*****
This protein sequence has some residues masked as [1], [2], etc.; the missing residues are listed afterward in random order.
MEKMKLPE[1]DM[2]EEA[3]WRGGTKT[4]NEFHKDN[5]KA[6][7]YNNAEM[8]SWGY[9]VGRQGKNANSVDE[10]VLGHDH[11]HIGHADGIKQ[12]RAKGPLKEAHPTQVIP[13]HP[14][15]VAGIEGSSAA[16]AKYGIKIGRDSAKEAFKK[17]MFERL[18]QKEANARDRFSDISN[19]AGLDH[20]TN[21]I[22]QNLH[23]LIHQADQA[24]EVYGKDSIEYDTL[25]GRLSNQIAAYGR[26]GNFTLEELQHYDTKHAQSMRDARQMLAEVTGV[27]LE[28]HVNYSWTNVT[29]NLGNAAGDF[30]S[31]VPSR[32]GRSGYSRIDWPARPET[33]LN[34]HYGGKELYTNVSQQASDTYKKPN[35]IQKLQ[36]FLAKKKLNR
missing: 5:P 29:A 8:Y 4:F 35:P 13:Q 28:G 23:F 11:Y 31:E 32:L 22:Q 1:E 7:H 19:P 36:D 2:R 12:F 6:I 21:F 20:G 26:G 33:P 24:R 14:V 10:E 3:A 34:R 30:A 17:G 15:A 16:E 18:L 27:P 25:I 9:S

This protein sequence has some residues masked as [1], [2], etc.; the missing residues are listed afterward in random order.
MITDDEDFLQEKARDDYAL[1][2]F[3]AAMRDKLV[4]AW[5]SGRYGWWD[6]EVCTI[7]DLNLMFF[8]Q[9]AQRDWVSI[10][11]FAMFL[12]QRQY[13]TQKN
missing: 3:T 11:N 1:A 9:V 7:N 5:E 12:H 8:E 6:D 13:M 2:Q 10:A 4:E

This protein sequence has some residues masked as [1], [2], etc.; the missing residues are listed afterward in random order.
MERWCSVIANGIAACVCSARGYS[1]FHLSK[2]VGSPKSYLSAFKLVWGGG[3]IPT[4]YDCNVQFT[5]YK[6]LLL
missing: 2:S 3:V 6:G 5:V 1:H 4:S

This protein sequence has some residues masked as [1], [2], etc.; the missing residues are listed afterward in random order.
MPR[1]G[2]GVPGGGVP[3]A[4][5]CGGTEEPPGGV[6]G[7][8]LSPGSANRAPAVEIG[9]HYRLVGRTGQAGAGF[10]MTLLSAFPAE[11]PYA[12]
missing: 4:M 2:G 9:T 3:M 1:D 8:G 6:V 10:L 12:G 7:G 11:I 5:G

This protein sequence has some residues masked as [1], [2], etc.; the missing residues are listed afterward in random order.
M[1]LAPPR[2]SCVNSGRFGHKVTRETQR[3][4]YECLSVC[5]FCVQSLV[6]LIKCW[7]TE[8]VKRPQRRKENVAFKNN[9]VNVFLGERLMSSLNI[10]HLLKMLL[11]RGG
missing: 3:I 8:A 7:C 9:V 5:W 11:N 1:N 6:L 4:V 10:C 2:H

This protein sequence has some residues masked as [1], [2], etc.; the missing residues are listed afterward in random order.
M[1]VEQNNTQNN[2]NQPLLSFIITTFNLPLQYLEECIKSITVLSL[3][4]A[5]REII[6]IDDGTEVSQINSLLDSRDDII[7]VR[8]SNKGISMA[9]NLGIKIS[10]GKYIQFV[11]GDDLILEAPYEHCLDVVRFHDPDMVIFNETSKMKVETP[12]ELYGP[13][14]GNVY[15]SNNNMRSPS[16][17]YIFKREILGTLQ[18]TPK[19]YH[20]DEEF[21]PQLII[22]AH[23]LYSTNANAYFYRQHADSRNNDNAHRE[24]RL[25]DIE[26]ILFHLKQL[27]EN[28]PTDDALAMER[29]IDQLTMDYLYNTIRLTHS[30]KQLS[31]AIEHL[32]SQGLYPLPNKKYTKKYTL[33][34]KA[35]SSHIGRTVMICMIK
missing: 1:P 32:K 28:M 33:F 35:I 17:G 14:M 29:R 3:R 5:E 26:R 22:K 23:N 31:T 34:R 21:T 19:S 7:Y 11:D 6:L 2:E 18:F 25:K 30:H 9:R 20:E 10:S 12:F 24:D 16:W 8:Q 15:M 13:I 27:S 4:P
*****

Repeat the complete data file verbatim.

This protein sequence has some residues masked as [1], [2], etc.; the missing residues are listed afterward in random order.
MEKMKLPE[1]DM[2]EEA[3]WRGGTKT[4]NEFHKDN[5]KA[6][7]YNNAEM[8]SWGY[9]VGRQGKNANSVDE[10]VLGHDH[11]HIGHADGIKQ[12]RAKGPLKEAHPTQVIP[13]HP[14][15]VAGIEGSSAA[16]AKYGIKIGRDSAKEAFKK[17]MFERL[18]QKEANARDRFSDISN[19]AGLDH[20]TN[21]I[22]QNLH[23]LIHQADQA[24]EVYGKDSIEYDTL[25]GRLSNQIAAYGR[26]GNFTLEELQHYDTKHAQSMRDARQMLAEVTGV[27]LE[28]HVNYSWTNVT[29]NLGNAAGDF[30]S[31]VPSR[32]GRSGYSRIDWPARPET[33]LN[34]HYGGKELYTNVSQQASDTYKKPN[35]IQKLQ[36]FLAKKKLNR
missing: 5:P 29:A 8:Y 4:F 35:P 13:Q 28:G 23:F 11:Y 31:E 32:L 22:Q 1:E 7:H 19:P 36:D 2:R 12:F 6:I 21:F 20:G 26:G 33:P 24:R 14:V 10:E 3:A 34:R 30:A 17:G 15:A 16:E 18:L 27:P 25:I 9:S

This protein sequence has some residues masked as [1], [2], etc.; the missing residues are listed afterward in random order.
MITDDEDFLQEKARDDYAL[1][2]F[3]AAMRDKLV[4]AW[5]SGRYGWWD[6]EVCTI[7]DLNLMFF[8]Q[9]AQRDWVSI[10][11]FAMFL[12]QRQY[13]TQKN
missing: 3:T 11:N 1:A 9:V 7:N 5:E 12:H 8:E 6:D 13:M 2:Q 10:A 4:E

This protein sequence has some residues masked as [1], [2], etc.; the missing residues are listed afterward in random order.
MERWCSVIANGIAACVCSARGYS[1]FHLSK[2]VGSPKSYLSAFKLVWGGG[3]IPT[4]YDCNVQFT[5]YK[6]LLL
missing: 2:S 3:V 6:G 5:V 1:H 4:S

This protein sequence has some residues masked as [1], [2], etc.; the missing residues are listed afterward in random order.
MPR[1]G[2]GVPGGGVP[3]A[4][5]CGGTEEPPGGV[6]G[7][8]LSPGSANRAPAVEIG[9]HYRLVGRTGQAGAGF[10]MTLLSAFPAE[11]PYA[12]
missing: 4:M 2:G 9:T 3:M 1:D 8:G 6:V 10:L 12:G 7:G 11:I 5:G

This protein sequence has some residues masked as [1], [2], etc.; the missing residues are listed afterward in random order.
M[1]LAPPR[2]SCVNSGRFGHKVTRETQR[3][4]YECLSVC[5]FCVQSLV[6]LIKCW[7]TE[8]VKRPQRRKENVAFKNN[9]VNVFLGERLMSSLNI[10]HLLKMLL[11]RGG
missing: 3:I 8:A 7:C 9:V 5:W 11:N 1:N 6:L 4:V 10:C 2:H

This protein sequence has some residues masked as [1], [2], etc.; the missing residues are listed afterward in random order.
M[1]VEQNNTQNN[2]NQPLLSFIITTFNLPLQYLEECIKSITVLSL[3][4]A[5]REII[6]IDDGTEVSQINSLLDSRDDII[7]VR[8]SNKGISMA[9]NLGIKIS[10]GKYIQFV[11]GDDLILEAPYEHCLDVVRFHDPDMVIFNETSKMKVETP[12]ELYGP[13][14]GNVY[15]SNNNMRSPS[16][17]YIFKREILGTLQ[18]TPK[19]YH[20]DEEF[21]PQLII[22]AH[23]LYSTNANAYFYRQHADSRNNDNAHRE[24]RL[25]DIE[26]ILFHLKQL[27]EN[28]PTDDALAMER[29]IDQLTMDYLYNTIRLTHS[30]KQLS[31]AIEHL[32]SQGLYPLPNKKYTKKYTL[33][34]KA[35]SSHIGRTVMICMIK
missing: 1:P 32:K 28:M 33:F 35:I 17:G 14:M 29:R 3:R 5:E 26:R 22:K 23:N 31:T 34:R 21:T 19:S 7:Y 11:D 6:L 2:E 18:F 25:K 30:H 9:R 20:E 10:S 12:F 24:D 16:W 8:Q 15:M 13:I 27:S 4:P